All Saints of North America

Archbishop Seraphim : Homily
"Follow Me"
All Saints of North America
2nd Sunday after Pentecost
29 June, 2008
Romans 2:10-16 ; Matthew 4:18-23
2 Corinthians 11:21-12:9 ; Matthew 16:13-19

In the Name of the Father, and of the Son, and of the Holy Spirit.

We hear today the calling of the Holy Apostles, and of course it is appropriate, this being the Feast of the Apostles Peter and Paul. It is also appropriate because the same call went out to those who ultimately became the saints of the Orthodox Church, particularly to those who, for our consideration, became the saints of North America. On this day, as always is the case, the second Sunday after Pentecost, we remember, in particular, the local saints. For a young Church we actually have plenty them. We have to give glory to God that we have been given such shining signs of encouragement for us. It is so easy for us to become discouraged by the difficulties of life, especially the difficulties of modern life with all the pressures that we are under.

I had a taste recently of how life used to be, when I visited the Bishop of Mexico City, Alejo. Mexico City, although it certainly is a modern city, still lives very much in the way people lived when I was a child. For instance, there are still people in a café who will speak to you and who care something about you. They remember your name if you are there more than once. They are willing to talk like human beings to you. These cafés in Mexico City that I encountered were like the ones of my childhood, where cafés were extensions of home where people were offering hospitality. We were guests in these places. In other words, the sense of hospitality and the sense of human relations that we used to have in Canada are, for the most part, lost because we are all so busy. We are all so taken up with ourselves that we have lost sight of much of the basics of just plain human life (let alone what it means to be an Orthodox Christian).

As a result of this, we get depressed ; we feel hopeless ; we feel that life is a big waste, and a huge responsibility. There is no joy left. This happens because we forget to turn to Christ for everything. It seems to me, that one of the reasons that people had joy in my childhood is that they still were remembering to turn to Christ for help, and they were involving Him in the various aspects and burdens of daily life. It is not that life was any easier in those days. I am sure it was not easier for my parents. They certainly did not have all the technology, all the money, and so forth that we have these days. They absolutely did not. Yet, they had joy. Our family had joy. Our neighbours had joy. There was a Christian sensibility about life. I suppose maybe it could very well be that what I sensed in Mexico City was a remainder of Christian awareness that is nowadays getting close to being completely lost in North America.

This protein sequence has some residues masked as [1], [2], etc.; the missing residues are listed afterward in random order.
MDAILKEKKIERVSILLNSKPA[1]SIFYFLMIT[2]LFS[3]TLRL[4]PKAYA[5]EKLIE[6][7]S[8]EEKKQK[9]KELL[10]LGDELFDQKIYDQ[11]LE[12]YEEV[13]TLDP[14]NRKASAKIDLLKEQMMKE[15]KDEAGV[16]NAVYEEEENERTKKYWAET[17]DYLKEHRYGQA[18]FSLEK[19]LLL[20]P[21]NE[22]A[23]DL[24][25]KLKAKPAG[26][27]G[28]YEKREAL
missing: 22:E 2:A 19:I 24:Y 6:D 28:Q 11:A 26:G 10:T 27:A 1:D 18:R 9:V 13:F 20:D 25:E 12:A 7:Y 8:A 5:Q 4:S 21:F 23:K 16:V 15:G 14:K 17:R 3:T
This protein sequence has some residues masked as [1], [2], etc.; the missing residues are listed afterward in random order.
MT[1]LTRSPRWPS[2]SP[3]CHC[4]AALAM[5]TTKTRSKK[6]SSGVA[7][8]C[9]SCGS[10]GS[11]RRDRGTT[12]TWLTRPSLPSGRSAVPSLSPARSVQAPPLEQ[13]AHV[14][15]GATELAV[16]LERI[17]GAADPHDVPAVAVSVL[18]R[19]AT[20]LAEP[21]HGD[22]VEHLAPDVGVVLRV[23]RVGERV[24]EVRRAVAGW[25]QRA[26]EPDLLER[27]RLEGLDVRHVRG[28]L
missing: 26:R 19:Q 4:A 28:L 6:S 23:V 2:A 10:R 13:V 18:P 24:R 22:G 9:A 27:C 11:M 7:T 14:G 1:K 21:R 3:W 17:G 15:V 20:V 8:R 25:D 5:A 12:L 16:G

Our Lord addressed His disciples and apostles by saying : “'Follow Me'”. This way of being as Christians has never changed since that time. Our Lord today says to the apostles : “'Follow Me'”. Today, He still says to you and to me : “'Follow Me'”. Through you and through me, to the people we encounter in our daily lives, He is still saying : “'Follow me'”. It is our responsibility as Christians to be demonstrating what it is like to have a life filled with Christian joy. Our lives must be conveying this joy of Christ.

If we call ourselves Christians, and we do not have joy, well then, what is this ? If someone outside sees us moping around, saying : “Oh my, life is so difficult. It is so painful. It is so hard. I cannot cope with it”. What is that person hearing and seeing this going to say ? The likely response would be : “All right then, what benefit is there in being a Christian ? Why should I want to be a Christian if you, calling yourself a Christian, feel like that and talk like that ? I do not need to feel that bad, and you are not showing me how being a Christian is any better than how I am now”.

It is important for us to remember our responsibility as Orthodox Christians. We have the huge blessing today of the conjunction of the Feast of All Saints of North America and the Feast of the holy Apostles Peter and Paul. There are so many things today to talk about that I cannot address all them all. I might as well confine myself more to the Apostles Peter and Paul.

The Apostles Peter and Paul are very strong personalities. As we encounter them in the Scriptures, we can see that they are very strong persons. They are human beings, and each of them is capable of making mistakes. Nevertheless, they repent of their mistakes, and they keep following Christ as He exhorted them in the passage from the Holy Gospel for today, which we have just heard. They kept following Christ, and they have never stopped until now. Truly, they still are following Christ.